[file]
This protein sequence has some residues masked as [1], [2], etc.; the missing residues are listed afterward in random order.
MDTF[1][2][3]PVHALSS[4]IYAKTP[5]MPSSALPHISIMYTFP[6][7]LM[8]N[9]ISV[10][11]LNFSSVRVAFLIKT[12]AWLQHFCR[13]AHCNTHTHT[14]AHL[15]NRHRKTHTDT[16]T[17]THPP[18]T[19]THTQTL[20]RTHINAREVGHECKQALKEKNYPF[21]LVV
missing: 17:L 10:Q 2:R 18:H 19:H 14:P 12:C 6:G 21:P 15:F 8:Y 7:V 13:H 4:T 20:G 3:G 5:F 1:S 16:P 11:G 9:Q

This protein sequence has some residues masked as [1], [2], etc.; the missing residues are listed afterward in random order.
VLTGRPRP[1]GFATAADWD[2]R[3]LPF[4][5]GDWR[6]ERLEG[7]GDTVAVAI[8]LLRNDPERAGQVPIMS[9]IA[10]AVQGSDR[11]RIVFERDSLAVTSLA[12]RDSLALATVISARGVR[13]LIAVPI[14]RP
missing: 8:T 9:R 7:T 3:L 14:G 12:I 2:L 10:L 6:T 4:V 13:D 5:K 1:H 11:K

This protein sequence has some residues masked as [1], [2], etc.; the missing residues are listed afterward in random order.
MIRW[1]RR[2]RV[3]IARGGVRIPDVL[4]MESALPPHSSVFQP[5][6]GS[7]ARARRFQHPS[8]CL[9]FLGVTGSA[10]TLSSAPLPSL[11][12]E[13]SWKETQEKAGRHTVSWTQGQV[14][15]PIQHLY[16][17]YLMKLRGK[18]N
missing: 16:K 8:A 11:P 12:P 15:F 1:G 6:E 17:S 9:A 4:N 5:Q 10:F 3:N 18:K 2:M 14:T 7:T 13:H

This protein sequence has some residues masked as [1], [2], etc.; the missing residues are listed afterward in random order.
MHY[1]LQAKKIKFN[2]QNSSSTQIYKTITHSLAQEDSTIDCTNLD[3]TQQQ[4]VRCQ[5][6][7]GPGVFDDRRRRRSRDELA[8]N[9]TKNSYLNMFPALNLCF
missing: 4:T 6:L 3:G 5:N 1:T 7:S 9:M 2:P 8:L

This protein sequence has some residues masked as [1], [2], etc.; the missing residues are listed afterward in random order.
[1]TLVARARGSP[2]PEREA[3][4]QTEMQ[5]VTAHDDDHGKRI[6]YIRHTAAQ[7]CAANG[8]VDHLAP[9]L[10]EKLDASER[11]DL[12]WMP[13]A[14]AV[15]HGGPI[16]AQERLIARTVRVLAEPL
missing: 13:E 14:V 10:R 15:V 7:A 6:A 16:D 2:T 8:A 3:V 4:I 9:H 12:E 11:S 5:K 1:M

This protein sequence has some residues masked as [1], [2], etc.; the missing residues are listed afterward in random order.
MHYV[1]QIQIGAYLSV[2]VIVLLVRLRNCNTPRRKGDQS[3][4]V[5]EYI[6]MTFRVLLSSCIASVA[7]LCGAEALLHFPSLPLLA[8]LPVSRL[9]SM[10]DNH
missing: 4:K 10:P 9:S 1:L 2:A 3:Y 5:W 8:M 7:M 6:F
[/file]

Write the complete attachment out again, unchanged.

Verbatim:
This protein sequence has some residues masked as [1], [2], etc.; the missing residues are listed afterward in random order.
MDTF[1][2][3]PVHALSS[4]IYAKTP[5]MPSSALPHISIMYTFP[6][7]LM[8]N[9]ISV[10][11]LNFSSVRVAFLIKT[12]AWLQHFCR[13]AHCNTHTHT[14]AHL[15]NRHRKTHTDT[16]T[17]THPP[18]T[19]THTQTL[20]RTHINAREVGHECKQALKEKNYPF[21]LVV
missing: 17:L 10:Q 2:R 18:H 19:H 14:P 12:C 6:G 21:P 15:F 8:Y 7:V 13:H 4:T 20:G 3:G 5:F 1:S 16:P 11:G 9:Q

This protein sequence has some residues masked as [1], [2], etc.; the missing residues are listed afterward in random order.
VLTGRPRP[1]GFATAADWD[2]R[3]LPF[4][5]GDWR[6]ERLEG[7]GDTVAVAI[8]LLRNDPERAGQVPIMS[9]IA[10]AVQGSDR[11]RIVFERDSLAVTSLA[12]RDSLALATVISARGVR[13]LIAVPI[14]RP
missing: 8:T 9:R 7:T 3:L 14:G 12:I 2:L 10:L 6:T 4:V 13:D 5:K 1:H 11:K

This protein sequence has some residues masked as [1], [2], etc.; the missing residues are listed afterward in random order.
MIRW[1]RR[2]RV[3]IARGGVRIPDVL[4]MESALPPHSSVFQP[5][6]GS[7]ARARRFQHPS[8]CL[9]FLGVTGSA[10]TLSSAPLPSL[11][12]E[13]SWKETQEKAGRHTVSWTQGQV[14][15]PIQHLY[16][17]YLMKLRGK[18]N
missing: 16:K 8:A 11:P 12:P 15:F 1:G 6:E 17:S 9:A 4:N 5:Q 10:F 3:N 18:K 2:M 14:T 7:T 13:H

This protein sequence has some residues masked as [1], [2], etc.; the missing residues are listed afterward in random order.
MHY[1]LQAKKIKFN[2]QNSSSTQIYKTITHSLAQEDSTIDCTNLD[3]TQQQ[4]VRCQ[5][6][7]GPGVFDDRRRRRSRDELA[8]N[9]TKNSYLNMFPALNLCF
missing: 4:T 6:L 3:G 5:N 1:T 7:S 9:M 2:P 8:L

This protein sequence has some residues masked as [1], [2], etc.; the missing residues are listed afterward in random order.
[1]TLVARARGSP[2]PEREA[3][4]QTEMQ[5]VTAHDDDHGKRI[6]YIRHTAAQ[7]CAANG[8]VDHLAP[9]L[10]EKLDASER[11]DL[12]WMP[13]A[14]AV[15]HGGPI[16]AQERLIARTVRVLAEPL
missing: 13:E 14:V 10:R 15:V 7:A 6:A 16:D 2:T 8:A 3:V 4:I 9:H 12:E 11:S 5:K 1:M

This protein sequence has some residues masked as [1], [2], etc.; the missing residues are listed afterward in random order.
MHYV[1]QIQIGAYLSV[2]VIVLLVRLRNCNTPRRKGDQS[3][4]V[5]EYI[6]MTFRVLLSSCIASVA[7]LCGAEALLHFPSLPLLA[8]LPVSRL[9]SM[10]DNH
missing: 4:K 10:P 9:S 1:L 2:A 3:Y 5:W 8:M 7:M 6:F